Public Employees Federation President Wayne Spence at the New York State Capitol March in 2023. | Times Union

Governor Extends New York HELP Program Across the State

4 mins read

The New York State Civil Service Department is expanding its Hiring for Emergency.

Limited Placement (HELP) Program for healthcare jobs to all state civil service agencies. The program began in May 2023, temporarily waiving civil service exam requirements for state direct care, health and human service, and safety jobs across the state. The program was set to expire at the end of April 2024, but it will be replaced by the NY Statewide (HELPS) Program, which will expand the original program to all State Government agencies.

The original program was implemented due to large vacancies within public sector agencies following the pandemic. With the state’s overall workforce facing a decline of over 1% from 

2011, Governor Kathy Hochul has determined that swift changes need to be made. 

“When public sector employees leave jobs, there are not just vacancies, but also fewer people in the pipeline to fill them,” said Alexander Reichl, associate professor of political science. “On balance, it seems reasonable to relax the civil service requirements in a crunch and restore them when the workforce shortage is over.”

Though the program provides an opportunity for all New Yorkers to enter the public sector workforce, many union representatives have expressed concerns over the possibility of a new wave of employees gaining senior positions without having taken civil service exams — a possibility that many consider unfair to certified employees who had waited to receive senior positions for long periods of time.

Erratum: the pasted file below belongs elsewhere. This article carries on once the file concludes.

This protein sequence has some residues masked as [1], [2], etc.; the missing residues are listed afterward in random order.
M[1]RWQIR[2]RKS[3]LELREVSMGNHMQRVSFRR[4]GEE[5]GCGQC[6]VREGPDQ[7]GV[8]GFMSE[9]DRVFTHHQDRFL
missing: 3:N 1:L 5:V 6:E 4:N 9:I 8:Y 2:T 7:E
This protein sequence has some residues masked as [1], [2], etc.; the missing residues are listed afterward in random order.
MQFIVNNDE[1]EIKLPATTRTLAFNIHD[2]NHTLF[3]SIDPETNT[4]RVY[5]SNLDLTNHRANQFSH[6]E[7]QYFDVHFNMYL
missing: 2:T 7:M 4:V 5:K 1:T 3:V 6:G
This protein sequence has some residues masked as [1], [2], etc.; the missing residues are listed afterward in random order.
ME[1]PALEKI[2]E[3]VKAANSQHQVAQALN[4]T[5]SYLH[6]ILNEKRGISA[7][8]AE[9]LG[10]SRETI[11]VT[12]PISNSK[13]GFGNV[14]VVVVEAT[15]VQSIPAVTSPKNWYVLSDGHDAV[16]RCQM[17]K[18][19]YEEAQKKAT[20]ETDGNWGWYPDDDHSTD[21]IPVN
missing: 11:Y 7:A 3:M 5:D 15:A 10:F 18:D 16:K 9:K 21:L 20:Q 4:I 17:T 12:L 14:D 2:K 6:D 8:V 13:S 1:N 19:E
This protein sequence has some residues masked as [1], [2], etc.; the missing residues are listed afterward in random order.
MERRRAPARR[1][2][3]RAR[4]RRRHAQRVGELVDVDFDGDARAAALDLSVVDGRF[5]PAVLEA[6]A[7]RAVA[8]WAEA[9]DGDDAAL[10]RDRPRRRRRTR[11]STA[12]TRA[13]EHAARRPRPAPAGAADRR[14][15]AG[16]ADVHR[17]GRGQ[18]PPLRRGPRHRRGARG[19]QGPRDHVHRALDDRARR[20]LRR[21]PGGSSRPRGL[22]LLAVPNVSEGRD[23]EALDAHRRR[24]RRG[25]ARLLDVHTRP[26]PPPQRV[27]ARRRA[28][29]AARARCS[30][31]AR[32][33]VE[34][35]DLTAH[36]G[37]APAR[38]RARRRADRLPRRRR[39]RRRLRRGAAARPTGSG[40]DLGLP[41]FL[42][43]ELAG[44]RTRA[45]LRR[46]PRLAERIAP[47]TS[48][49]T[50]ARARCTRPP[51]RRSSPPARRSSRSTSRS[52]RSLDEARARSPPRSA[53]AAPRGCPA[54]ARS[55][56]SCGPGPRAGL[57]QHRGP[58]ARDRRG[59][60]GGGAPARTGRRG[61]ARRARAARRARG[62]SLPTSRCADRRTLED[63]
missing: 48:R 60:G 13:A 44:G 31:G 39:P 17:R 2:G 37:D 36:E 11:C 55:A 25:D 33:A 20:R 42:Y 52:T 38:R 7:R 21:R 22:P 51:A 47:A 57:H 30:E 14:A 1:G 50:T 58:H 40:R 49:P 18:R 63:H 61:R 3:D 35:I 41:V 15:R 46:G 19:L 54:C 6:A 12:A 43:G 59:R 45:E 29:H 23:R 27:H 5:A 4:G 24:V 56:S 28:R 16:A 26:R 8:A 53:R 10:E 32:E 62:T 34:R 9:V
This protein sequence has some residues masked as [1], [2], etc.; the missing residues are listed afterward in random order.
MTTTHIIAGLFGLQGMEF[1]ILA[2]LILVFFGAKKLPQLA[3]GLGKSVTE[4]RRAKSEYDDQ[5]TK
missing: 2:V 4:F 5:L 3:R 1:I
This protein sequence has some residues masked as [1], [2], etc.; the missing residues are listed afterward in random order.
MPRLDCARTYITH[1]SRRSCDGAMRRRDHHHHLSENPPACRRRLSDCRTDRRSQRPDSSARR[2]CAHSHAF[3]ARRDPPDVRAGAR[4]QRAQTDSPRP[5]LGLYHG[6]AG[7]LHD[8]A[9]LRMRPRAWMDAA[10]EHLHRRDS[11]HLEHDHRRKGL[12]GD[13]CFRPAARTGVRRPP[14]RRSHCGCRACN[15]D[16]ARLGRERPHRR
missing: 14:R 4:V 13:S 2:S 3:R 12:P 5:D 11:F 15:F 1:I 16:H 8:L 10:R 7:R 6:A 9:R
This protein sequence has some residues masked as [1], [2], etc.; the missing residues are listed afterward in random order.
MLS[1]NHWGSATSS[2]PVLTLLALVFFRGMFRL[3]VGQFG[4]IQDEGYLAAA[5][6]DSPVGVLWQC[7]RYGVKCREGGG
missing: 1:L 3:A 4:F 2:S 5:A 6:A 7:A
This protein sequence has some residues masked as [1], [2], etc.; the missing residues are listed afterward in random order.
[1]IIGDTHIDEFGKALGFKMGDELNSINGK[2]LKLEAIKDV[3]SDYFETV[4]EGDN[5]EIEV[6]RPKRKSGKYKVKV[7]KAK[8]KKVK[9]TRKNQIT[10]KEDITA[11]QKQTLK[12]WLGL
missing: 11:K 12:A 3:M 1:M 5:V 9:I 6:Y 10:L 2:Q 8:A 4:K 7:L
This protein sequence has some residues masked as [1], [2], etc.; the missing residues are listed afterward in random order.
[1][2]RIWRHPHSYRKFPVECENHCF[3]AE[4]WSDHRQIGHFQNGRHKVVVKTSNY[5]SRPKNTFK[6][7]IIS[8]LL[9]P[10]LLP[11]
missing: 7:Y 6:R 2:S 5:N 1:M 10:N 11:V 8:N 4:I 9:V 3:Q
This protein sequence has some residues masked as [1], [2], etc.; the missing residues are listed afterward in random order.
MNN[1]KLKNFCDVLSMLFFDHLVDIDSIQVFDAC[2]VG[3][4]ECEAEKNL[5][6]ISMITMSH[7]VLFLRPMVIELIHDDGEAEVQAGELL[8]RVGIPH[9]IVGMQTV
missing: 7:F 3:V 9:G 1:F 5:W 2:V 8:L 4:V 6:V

Wayne Spence, the President of the Public Employees Federation (PEF), expressed his concerns about staffing substitutions as a result of the program:

“Some agencies, such as the Office of Information Technology Services (ITS) and the Department of Financial Services (DFS) want to bring new employees who have not taken a Civil Service Exam into promotions, but many current state employees who had taken the exam have been waiting two years, five years, or more for the same position. We’ve tried to put language in to ensure that won’t happen, but the agencies are pushing back, saying that the language is strangulating, and that IT are so fast-moving that it requires new workers consistently to keep up. I’m not buying that. Why not offer trainings or create a new exam. People who have been with the agencies should not have their promotional opportunities stepped on by the state.”

Though President Spence is concerned about the potential for new employees recruited through the HELPS Program, he is also supportive of the program’s mission to provide an opportunity to enter state agencies to new employees and to mitigate the state-wide staffing shortages. 

“I am hoping that the HELPS program will get people into state employment a lot faster and that at a later date, they can take the exams and become productive Civil Servants, and provide relief to the many state workers who are doing the work of ten people because of the shortage.”

Both Professor Reichl and President Spence have also expressed their anticipation of more CUNY students entering the state workforce through the opportunities of the HELPS Program.

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